How To Study Math. How to Study Mathematics For an excellent web site with some great discussion of study skills check out the following site by Martin Greenhow.

The site has some occasional comments pertaining to the school Dr. Greenhow teaches out but is non the less a great site that goes into much greater detail that I do here. Before I get into the tips for how to study math let me first say that everyone studies differently and there is no one right way to study for a math class. There are a lot of tips in this document and there is a pretty good chance that you will not agree with all of them or find that you can’t do all of them due to time constraints. Now, I figure that there are two groups of people here reading this document, those that are happy with their grade, but are interested in what I’ve got to say and those that are not happy with their grade and want some ideas on how to improve. The next category is the people who spend hours each day studying and still don’t do well. Math Keeps Friends & Colleagues Together on 9/11 Memorial. At first glance — and even after deep scrutiny — the names on a new memorial to those killed on September 11, 2001, seem randomly arrayed.

The names are not arranged alphabetically nor, for the most part, are they presented in labeled groups. But the memorial's layout is anything but random. The 2,983 names — etched across bronze panels surrounding two memorial pools of water, one north and one south — are strung together in a way that reflects thousands of complex interpersonal relationships forged before the attacks and, on at least one occasion, during the immediate aftermath. [Read more about the 9/11 anniversary in this in-depth report] The memorial's arrangement preserves, for instance, the terrible blow suffered by the investment bank Cantor Fitzgerald. Although no heading identifies them as such, the 704 names of those killed at Cantor Fitzgerald appear together on the memorial. Some requests, such as the one linking Victor Wald and Harry Ramos, were somewhat simpler. Math. Inverse Graphing Calculator. Ten Must Read Books about Mathematics. Posted by Antonio Cangiano in Essential Math, Suggested Reading on July 17th, 2007 | 70 responses I love books with the ability to inspire readers.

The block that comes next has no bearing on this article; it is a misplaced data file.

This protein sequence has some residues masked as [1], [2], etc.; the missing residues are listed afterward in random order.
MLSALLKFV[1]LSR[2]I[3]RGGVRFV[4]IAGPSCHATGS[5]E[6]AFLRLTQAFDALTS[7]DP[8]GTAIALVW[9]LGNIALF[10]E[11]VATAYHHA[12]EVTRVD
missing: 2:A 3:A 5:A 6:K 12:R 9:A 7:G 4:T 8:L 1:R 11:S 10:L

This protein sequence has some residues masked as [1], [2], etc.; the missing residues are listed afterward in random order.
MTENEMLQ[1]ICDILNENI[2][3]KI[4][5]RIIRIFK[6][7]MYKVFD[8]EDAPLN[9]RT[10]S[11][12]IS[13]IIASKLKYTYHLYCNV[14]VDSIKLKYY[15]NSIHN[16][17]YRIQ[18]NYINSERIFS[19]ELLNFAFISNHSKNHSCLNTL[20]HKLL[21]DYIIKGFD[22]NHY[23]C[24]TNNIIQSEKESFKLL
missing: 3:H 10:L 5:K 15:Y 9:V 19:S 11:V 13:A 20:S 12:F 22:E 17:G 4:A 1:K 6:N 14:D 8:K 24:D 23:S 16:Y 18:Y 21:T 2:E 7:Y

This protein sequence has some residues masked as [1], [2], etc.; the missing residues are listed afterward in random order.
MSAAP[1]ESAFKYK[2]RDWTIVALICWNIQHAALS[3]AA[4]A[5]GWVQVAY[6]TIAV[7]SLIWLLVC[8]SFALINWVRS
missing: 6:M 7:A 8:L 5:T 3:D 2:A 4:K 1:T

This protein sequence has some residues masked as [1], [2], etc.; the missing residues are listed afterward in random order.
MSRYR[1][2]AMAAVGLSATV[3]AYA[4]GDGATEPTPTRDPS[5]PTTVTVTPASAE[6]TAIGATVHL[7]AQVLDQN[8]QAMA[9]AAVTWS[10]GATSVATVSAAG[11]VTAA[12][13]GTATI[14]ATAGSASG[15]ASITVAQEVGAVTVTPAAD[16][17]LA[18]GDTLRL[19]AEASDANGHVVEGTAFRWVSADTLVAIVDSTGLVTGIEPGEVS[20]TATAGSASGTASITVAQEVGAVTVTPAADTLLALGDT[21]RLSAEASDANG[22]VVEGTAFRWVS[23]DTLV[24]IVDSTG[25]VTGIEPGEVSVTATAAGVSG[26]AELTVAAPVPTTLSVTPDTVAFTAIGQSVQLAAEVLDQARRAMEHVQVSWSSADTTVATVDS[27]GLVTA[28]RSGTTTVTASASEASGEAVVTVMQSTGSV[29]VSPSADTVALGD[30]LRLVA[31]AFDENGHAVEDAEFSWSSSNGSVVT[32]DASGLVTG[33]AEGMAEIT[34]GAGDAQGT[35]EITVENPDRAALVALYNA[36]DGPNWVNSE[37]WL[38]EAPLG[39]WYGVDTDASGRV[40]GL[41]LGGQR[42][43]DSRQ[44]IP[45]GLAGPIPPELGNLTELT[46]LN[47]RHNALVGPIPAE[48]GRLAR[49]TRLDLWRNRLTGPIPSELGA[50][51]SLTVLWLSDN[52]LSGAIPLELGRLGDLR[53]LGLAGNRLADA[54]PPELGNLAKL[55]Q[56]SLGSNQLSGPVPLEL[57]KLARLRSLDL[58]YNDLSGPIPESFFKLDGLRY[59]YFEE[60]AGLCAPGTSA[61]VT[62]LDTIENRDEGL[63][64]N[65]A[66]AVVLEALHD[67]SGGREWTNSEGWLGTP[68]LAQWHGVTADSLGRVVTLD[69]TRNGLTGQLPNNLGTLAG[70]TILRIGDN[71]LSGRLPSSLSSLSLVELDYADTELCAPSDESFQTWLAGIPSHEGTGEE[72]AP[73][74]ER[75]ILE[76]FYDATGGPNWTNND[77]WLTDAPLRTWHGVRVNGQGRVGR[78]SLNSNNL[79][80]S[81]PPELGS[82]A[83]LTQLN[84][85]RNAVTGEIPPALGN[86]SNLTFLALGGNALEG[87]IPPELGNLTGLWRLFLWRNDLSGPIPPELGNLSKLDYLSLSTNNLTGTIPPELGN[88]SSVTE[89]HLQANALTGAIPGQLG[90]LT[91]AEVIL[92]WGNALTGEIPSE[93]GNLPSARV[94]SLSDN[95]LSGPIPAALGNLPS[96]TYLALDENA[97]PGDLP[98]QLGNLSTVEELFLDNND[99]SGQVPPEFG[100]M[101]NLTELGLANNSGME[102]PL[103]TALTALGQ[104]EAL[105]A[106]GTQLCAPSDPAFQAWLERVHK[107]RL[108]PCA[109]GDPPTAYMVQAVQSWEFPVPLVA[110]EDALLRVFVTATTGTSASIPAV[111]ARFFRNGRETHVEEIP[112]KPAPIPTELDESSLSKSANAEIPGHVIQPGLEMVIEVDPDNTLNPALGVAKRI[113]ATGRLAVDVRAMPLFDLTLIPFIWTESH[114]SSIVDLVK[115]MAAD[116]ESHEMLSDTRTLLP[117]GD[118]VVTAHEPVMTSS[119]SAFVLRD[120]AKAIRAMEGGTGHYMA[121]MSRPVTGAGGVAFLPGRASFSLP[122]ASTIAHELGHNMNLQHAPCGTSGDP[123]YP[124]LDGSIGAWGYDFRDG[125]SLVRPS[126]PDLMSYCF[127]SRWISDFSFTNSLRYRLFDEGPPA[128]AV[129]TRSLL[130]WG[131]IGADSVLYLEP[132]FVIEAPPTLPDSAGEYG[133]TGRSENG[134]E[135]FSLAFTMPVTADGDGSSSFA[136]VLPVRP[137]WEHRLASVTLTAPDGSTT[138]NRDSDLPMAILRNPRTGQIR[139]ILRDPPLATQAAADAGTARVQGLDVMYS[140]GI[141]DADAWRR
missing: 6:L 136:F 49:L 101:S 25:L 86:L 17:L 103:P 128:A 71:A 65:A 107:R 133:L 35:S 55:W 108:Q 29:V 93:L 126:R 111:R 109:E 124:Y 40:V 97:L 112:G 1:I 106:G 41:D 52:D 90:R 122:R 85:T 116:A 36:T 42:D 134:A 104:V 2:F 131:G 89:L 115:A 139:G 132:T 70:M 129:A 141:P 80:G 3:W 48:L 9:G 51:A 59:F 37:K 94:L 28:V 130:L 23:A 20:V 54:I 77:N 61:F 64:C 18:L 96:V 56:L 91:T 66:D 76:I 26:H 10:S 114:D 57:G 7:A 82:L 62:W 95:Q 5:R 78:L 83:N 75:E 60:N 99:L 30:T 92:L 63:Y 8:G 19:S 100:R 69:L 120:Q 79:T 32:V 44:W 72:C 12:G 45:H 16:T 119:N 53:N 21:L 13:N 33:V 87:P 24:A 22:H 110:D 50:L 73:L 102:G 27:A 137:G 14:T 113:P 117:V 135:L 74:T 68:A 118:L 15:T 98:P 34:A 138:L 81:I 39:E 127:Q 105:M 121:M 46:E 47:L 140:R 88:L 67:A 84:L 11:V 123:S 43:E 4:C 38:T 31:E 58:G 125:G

Many non-mathematicians consider mathematics as something abstruse and complicated, suitable only for ‘nerds’. Often I highlight the unfounded nature of this prejudice, but nothing is more effective at disproving this stigma than a good book. I was in fact able to quickly change many of my friends’ views on the topic, by just giving them a good book which shows the beauty and fascinating nature of mathematics and science in general. The following is a list of great titles, most of which are fairly cheap. Feynman point. Pi's first few hundred digits contain ample double consecutive digits (marked yellow), and a few triples (marked green).

The presence of the sextuple (marked red), dubbed the "Feynman point", in such a small sample is an intriguing anomaly. The Feynman point is a sequence of six 9s that begins at the 762nd decimal place of the decimal representation of π. It is named after physicist Richard Feynman, who once stated during a lecture he would like to memorize the digits of π until that point, so he could recite them and quip "nine nine nine nine nine nine and so on", suggesting, in a tongue-in-cheek manner, that π is rational.[1][2] Related statistics[edit]

Math nerds do it better! Vi Hart: Math Doodling. Remember that video about doodling dragons and fractals and stuff?

I finally finished part 2! Here is a magnet link so you can dowload it via torrent. Here it is on YouTube: You can tell I worked on it for a long time over many interruptions (travelling and other stuff), because in order to keep myself from hating what was supposed to be a quick easy part 2, I had to amuse myself with snakes. Part of working on part 2 was working on part 3 and other related material, so the next one should go faster. Here was part 1, via Torrent or YouTube. Langton's Ant.